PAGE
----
by Alix Cohen
Mary Cassatt (1844-1926) was born into a wealthy Pennsylvania family who valued culture and traveled extensively. Determined to be an artist, she studied at The Pennsylvania Academy of Fine Arts, then lived in Paris, already acquainted with the city, fluent in the language. Cassatt is best known for sensitive images of women, especially those depicting bonds of mother and child. She was, in every sense, a lady.
Parisian Edgar Degas (1837-1917), also from a conservative, well heeled background, quickly eschewed law school for The Ecole des Beaux-Arts. The artist created paintings, sculpture, prints and drawings with depictions of the ballet a particular signature. Often considered the founder of Impressionism, Degas hated the term, referring to himself always as a “realist.” His reputation for misogyny, arrogance, and criticism without boundaries was notable.
In Christopher Ward’s slice of life piece, Cassatt has invited the much admired Degas to look at her work. She’s been exhibited in the prestigious, establishment Salon and appears to have a solid sense of self. (The Salon was the official art exhibition of the Académie des Beaux-Arts between 1748 and 1890.) “Mr. Degas must be a gentle and caring man,” Cassatt innocently presumes based on empathy his work suggests.
Degas arrives. Conversation is brief. He’s dismissive of her praise of Manet, says nothing about displayed work, and corrects her terminology. “I am an Independent, what I do is a reflection of the Great Masters…” Surely having garnered some small success, she’ll return to America? “Certainly not!” is her fuming response.
Surprisingly, Degas returns unannounced the following day with faint excuse for every rendered slight. It seems he does like her work. In fact, he’s there to invite Cassatt to join a group of artists calling themselves “Independents” who will mount their own outsider exhibition. Monet, Pissarro, Renoir, Cezanne, Degas …Showing with them, however, means she’ll no longer be welcome at the Salon. Cassatt doesn’t hesitate.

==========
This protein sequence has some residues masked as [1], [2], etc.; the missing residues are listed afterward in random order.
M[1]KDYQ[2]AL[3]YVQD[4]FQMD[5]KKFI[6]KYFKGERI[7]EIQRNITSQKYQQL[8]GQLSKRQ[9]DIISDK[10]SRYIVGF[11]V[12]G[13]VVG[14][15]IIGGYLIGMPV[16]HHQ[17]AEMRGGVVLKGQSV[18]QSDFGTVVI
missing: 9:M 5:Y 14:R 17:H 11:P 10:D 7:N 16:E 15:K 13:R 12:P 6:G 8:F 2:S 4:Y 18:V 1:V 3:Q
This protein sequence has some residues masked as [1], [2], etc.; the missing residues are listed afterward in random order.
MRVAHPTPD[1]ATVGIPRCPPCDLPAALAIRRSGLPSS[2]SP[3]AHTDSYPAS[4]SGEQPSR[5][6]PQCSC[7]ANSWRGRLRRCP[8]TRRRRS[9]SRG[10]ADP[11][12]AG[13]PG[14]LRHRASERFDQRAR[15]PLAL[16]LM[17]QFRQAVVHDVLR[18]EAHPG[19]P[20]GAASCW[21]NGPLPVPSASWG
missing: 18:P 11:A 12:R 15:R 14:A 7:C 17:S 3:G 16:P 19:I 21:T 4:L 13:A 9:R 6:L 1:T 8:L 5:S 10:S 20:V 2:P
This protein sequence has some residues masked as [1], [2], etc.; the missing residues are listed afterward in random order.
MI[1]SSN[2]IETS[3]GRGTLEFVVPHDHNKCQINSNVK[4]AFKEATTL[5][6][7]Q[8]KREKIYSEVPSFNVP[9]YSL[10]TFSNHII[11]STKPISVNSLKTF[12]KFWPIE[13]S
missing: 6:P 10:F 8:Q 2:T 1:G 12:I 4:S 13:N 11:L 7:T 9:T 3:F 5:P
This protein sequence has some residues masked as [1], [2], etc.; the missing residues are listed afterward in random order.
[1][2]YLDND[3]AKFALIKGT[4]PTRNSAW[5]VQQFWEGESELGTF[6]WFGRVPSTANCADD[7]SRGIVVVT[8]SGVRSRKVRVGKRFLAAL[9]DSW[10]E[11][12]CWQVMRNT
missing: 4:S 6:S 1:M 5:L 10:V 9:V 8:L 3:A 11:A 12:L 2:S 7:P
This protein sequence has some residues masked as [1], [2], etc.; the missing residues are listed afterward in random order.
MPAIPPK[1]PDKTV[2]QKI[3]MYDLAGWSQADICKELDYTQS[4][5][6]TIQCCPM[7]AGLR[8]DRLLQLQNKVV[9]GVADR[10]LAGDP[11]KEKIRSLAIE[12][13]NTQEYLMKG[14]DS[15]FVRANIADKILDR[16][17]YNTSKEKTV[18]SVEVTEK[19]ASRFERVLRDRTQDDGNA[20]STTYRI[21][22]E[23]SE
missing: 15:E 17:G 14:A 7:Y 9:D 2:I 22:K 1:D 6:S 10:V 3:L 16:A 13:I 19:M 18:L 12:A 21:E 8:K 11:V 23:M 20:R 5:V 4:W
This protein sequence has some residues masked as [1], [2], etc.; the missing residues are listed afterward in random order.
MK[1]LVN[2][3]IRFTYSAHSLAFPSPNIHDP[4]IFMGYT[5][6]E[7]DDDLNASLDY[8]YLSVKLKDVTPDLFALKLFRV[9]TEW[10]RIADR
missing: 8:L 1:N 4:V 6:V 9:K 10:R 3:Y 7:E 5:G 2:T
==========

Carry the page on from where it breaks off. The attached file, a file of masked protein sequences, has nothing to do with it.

His respect perhaps grudging, the pair enter into camaraderie, regularly seeing one another, exhibiting together. As part of “his” group, she can sit in a café where women are otherwise frowned upon. Technique is discussed. Degas teaches Cassatt printmaking. They plan to found a journal together (Les Jours et Les Nuits), but he lets the idea peter out.
We see Degas appreciate Cassatt’s style and demeanor, but ignore her almost blatant offer of affection. (Neither artist is historically paired with anyone, neither married.) Disappointed, she nonetheless values the relationship highly and backs up with grace. The credible moment is conjecture. Not a single letter or personal reference exists beyond his painting her several times. Viewing one of these, she protests, “You find beauty everywhere, why not in me?” There’s no whine in the phrase. Cassatt is dedicated, smart, and answers his many criticisms. He likes her spirit. Degas mentored her, but experts agree she influenced him.
Christopher Ward’s play is comprised of a series of vignettes/visits over time. It has great charm. He’s clearly researched both characters, giving us a glimpse into opinions and activities with and without one another, adding color with excerpts of her letters home. An epilogue ends the piece affectionately. In fact, Cassatt saw to it Degas was cared for at the end.
Direction is excellent. Stage business is kept to a realistic minimum. Both artists are proper, bearing refined. Cassatt is watchful, while Degas remains offhand and clip, yet unspoken esteem is apparent. One note: looking at a painting, even in passing, something should catch a character’s eye.
Andre Herzegovitch bears a striking resemblance to the young Degas, Natasa Babic looks somewhat like Mary Cassatt. Both actors have an unusually European vibe adding to believability. They seem to listen and formulate response. Withholding appears habitual rather than stiff. Ease in company pervades.
Costumes (Deborah Burke) are splendid. Every piece is attractive, correct, beautifully detailed, and fresh looking.
Note to prop master: Mounted images of the painting are way, way too small. Easels are set too low.
Production Photos by Russ Rowland
Written and Directed by Christopher Ward
Jerry Orbach Theater
Theater Center 210 West 50th Street
Through November 10, 2019, Run time 1 hr. 30 min.